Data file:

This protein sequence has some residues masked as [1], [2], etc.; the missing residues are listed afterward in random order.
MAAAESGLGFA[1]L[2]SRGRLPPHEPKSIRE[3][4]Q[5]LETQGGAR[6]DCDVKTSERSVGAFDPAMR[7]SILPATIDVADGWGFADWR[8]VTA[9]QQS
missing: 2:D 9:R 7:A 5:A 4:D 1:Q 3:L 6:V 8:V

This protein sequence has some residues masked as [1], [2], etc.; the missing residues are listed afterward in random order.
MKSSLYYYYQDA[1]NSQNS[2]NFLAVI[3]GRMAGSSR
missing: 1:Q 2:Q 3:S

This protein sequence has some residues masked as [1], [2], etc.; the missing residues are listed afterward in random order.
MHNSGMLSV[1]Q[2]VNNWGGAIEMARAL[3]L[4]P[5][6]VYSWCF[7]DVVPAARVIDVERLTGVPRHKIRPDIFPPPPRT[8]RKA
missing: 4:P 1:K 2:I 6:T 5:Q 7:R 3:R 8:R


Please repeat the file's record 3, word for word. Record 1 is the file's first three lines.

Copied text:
This protein sequence has some residues masked as [1], [2], etc.; the missing residues are listed afterward in random order.
MHNSGMLSV[1]Q[2]VNNWGGAIEMARAL[3]L[4]P[5][6]VYSWCF[7]DVVPAARVIDVERLTGVPRHKIRPDIFPPPPRT[8]RKA
missing: 4:P 1:K 2:I 6:T 5:Q 7:R 3:R 8:R